What are commercial vehicles and what does the work truck industry represent?
Unlike mass-produced assembly-line passenger cars and trucks, commercial vehicles are primarily designed and produced individually, on a custom-order basis. Their diverse applications, limited volume and nearly limitless body and equipment variations dictate this method of production.
Typically, commercial trucks are built in a multi-stage process involving three distinct yet interrelated industry segments. To ensure product compatibility, a close-working relationship is necessary between the truck chassis manufacturers and their dealers; truck body, equipment and trailer manufacturers; and truck body, equipment and trailer distributors.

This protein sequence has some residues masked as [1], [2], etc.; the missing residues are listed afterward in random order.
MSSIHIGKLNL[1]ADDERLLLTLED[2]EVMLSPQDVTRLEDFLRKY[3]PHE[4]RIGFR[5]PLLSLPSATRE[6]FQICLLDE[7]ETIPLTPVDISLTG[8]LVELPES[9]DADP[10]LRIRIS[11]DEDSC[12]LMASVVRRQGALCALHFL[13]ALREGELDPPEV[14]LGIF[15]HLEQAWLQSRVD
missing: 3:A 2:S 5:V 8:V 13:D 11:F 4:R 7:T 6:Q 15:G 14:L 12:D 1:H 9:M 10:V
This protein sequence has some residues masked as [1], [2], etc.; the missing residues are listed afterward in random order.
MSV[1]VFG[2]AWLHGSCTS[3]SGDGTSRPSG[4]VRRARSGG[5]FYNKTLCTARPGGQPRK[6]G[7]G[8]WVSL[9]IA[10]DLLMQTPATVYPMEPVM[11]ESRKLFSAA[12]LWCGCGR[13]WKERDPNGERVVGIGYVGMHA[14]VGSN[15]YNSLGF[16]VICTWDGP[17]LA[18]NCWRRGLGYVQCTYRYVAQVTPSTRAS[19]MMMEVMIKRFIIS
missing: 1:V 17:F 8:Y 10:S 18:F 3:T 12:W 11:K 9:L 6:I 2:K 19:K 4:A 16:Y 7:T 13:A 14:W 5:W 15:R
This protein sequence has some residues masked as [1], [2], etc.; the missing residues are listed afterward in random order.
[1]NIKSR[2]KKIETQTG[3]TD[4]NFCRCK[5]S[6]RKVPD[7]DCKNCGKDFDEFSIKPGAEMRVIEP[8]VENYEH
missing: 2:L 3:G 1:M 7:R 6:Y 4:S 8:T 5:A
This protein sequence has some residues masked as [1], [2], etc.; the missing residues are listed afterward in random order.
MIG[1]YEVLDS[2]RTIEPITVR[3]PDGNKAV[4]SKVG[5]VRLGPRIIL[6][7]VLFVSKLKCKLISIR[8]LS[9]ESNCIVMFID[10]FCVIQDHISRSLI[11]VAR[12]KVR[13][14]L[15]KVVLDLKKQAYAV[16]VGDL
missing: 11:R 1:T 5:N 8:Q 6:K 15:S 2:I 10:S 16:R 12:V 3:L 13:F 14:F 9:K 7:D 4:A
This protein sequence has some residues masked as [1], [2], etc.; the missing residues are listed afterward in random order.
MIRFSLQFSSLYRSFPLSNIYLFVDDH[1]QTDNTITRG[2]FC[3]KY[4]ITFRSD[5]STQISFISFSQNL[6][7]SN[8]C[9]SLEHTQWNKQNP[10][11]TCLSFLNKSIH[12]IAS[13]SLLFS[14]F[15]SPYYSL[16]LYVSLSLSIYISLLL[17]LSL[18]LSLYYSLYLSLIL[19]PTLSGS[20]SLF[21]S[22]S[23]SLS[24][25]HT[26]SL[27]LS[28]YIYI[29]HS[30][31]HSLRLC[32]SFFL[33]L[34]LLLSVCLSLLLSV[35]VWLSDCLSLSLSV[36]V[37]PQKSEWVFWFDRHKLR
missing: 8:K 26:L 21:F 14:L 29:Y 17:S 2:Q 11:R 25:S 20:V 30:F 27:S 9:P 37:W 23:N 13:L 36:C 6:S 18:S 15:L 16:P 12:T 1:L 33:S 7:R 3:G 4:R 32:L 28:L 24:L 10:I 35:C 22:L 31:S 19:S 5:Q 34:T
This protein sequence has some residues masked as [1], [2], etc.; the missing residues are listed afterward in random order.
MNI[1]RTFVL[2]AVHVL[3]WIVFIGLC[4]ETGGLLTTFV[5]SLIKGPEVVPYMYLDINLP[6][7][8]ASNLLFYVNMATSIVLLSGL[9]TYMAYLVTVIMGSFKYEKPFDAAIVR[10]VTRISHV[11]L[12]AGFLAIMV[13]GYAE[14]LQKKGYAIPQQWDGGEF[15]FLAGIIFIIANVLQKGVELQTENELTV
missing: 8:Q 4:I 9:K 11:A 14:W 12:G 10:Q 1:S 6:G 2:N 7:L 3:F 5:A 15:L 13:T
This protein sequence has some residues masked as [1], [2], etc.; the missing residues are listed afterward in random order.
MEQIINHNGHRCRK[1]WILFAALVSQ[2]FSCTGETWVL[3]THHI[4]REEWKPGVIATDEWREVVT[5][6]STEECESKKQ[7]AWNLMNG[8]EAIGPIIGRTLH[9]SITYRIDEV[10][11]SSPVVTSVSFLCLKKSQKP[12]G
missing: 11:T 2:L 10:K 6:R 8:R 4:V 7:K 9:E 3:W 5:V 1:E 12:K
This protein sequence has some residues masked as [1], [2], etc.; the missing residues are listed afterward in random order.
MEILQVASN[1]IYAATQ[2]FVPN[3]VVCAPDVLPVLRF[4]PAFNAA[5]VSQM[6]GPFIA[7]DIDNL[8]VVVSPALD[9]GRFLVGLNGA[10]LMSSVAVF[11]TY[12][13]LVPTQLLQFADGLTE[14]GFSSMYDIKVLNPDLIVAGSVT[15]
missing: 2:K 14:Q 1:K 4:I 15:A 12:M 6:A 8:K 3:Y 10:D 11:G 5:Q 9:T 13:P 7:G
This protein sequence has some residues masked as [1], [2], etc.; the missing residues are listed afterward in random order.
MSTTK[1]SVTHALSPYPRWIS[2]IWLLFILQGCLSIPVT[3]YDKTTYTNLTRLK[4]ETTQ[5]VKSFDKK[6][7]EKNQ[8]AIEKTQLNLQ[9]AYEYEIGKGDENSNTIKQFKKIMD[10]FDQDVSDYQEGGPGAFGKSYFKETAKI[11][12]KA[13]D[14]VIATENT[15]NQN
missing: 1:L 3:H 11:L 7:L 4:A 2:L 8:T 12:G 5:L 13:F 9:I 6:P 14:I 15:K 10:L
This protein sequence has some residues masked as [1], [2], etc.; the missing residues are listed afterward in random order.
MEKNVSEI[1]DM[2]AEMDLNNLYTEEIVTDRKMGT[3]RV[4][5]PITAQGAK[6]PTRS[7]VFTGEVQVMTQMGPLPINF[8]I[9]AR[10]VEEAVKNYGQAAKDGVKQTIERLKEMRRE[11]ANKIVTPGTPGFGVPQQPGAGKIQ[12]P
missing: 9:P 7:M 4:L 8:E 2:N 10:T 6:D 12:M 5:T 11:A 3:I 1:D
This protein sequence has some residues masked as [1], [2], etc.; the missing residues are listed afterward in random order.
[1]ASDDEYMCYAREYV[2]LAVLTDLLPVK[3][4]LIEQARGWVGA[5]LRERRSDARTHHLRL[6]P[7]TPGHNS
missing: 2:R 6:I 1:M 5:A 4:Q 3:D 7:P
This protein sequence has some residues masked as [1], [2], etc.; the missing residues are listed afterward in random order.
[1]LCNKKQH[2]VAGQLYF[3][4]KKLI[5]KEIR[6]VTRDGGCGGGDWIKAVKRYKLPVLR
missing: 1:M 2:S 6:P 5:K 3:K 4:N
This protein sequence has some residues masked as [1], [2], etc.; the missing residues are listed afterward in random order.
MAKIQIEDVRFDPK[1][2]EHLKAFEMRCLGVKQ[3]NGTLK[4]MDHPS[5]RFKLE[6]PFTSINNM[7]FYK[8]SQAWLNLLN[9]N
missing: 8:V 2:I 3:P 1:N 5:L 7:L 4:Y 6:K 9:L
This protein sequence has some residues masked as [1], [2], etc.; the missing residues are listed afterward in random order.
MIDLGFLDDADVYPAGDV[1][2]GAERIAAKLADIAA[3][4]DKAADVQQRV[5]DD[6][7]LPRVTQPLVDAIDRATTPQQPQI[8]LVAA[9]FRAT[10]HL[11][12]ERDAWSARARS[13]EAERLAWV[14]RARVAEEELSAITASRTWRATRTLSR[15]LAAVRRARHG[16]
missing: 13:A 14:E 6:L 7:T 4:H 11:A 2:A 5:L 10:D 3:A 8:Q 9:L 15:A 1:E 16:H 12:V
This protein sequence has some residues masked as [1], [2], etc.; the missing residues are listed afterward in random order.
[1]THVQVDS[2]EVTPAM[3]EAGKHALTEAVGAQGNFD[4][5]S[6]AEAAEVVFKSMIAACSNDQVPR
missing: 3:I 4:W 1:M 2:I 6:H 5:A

This is especially important if a truck will be used to do any of the following:
- Bring maintenance/repair services to homes, industry and business
- Transport people
- Fight fires
- Provide emergency medical/rescue service
- Transfer disabled vehicles
- Install/repair telephone, electrical and other utility equipment and services
- Collect trash for disposal and recycling
- Construct/maintain roads, homes and buildings
- Control snow and ice
- Operate farms
In 2020, due to the negative impact of the COVID-19 pandemic, NTEA estimates value of commercial truck industry shipments is expected to decline about 19.6% to a level of $126 billion. In dollar terms, that is a decline of about $30 billion. Truck and trailer segments account for roughly 75% of the value of all freight shipped in the U.S. Buses transport millions of people annually. In addition, work trucks add value to every industry in the U.S. economy.
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